Book Review: Manhood for Amateurs

I am a fan of writer Michael Chabon (although I can never remember how to pronounce his name, and then when I hear it said on the radio during book interviews, I say, oh, that’s how you say it … and then I forget). I recently finished his collection of essays in Manhood for Amateurs, Chabon’s musings on being a father and a husband in this modern age. Like most of his writing, the essays here are a mix of insight, humor and circling around important themes that really resonated with me as a fellow dad and husband. (Chabon has written The Wonder Boys, The Adventures of Kavalier and Klay, and Summerland, among other books).

Chabon’s childhood of comics and pop culture immersion in the 1970s, and his desire to try to balance being a supportive and flexible but not-to-overbearing father, and often feeling as that balance is never achieved, hit home with me. Even the subtitle says a lot: The Pleasures and Regrets of a Husband, Father and Son.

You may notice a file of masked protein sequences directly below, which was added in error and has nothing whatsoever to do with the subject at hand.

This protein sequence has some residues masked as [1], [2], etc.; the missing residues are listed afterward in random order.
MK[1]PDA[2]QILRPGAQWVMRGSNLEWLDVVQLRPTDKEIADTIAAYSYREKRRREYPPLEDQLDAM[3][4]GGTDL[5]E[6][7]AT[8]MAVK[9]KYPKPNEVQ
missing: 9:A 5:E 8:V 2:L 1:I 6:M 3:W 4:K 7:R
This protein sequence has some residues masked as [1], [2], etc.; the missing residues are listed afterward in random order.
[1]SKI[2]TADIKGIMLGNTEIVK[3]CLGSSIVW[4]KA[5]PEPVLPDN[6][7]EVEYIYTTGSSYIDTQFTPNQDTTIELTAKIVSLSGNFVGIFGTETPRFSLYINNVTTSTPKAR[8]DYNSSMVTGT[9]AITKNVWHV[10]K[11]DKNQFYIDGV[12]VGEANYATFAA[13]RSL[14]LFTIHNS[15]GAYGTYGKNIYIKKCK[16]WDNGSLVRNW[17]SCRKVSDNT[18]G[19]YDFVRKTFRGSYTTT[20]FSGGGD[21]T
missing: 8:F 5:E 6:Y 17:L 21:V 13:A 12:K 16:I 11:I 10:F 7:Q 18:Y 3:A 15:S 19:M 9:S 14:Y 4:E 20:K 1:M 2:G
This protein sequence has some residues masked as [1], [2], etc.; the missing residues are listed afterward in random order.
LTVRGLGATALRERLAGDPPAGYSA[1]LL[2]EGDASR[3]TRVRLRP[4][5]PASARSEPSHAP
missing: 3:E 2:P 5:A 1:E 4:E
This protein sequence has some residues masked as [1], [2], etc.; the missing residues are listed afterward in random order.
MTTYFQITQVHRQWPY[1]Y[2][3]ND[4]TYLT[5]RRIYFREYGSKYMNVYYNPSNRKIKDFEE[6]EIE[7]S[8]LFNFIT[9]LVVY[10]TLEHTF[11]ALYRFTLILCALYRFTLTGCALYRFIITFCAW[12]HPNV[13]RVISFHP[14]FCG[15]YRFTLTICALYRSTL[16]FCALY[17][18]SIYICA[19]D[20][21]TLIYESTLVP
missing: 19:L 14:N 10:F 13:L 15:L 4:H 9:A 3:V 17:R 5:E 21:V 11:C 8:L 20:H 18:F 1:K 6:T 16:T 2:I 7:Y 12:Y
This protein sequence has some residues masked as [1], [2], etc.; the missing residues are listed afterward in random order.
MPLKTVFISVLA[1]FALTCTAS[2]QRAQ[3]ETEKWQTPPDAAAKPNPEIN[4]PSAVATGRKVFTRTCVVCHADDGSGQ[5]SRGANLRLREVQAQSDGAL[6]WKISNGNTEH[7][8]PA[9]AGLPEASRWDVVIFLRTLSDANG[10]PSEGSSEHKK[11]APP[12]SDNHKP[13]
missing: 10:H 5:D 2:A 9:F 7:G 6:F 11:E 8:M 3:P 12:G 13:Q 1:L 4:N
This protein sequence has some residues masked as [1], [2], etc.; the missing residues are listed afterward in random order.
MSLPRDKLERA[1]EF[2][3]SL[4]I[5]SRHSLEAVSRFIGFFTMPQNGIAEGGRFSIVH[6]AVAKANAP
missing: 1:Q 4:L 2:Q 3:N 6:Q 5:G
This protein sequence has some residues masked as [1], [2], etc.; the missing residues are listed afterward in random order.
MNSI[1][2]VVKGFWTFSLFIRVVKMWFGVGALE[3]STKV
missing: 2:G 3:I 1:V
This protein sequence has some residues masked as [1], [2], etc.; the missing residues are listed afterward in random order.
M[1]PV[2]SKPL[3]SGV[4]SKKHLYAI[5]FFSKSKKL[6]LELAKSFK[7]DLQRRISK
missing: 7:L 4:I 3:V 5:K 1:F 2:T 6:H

While not every piece in this collection is strong (if I were editor …), the majority of the essays could easily stand by themselves (and may have already done so in other journals and magazines … I’m not sure). Taken together as a collection, the writings here by Chabon are rich readings of a talented writer working to make sense of his world, even when he all too often comes up short and knows it. Still, his passion for his family, and for learning from his mistakes, is something worth noting.

I notice that Father’s Day is coming up. You may want to consider Manhood for Amateurs instead of a new tie this year.


Peace (in the learning),


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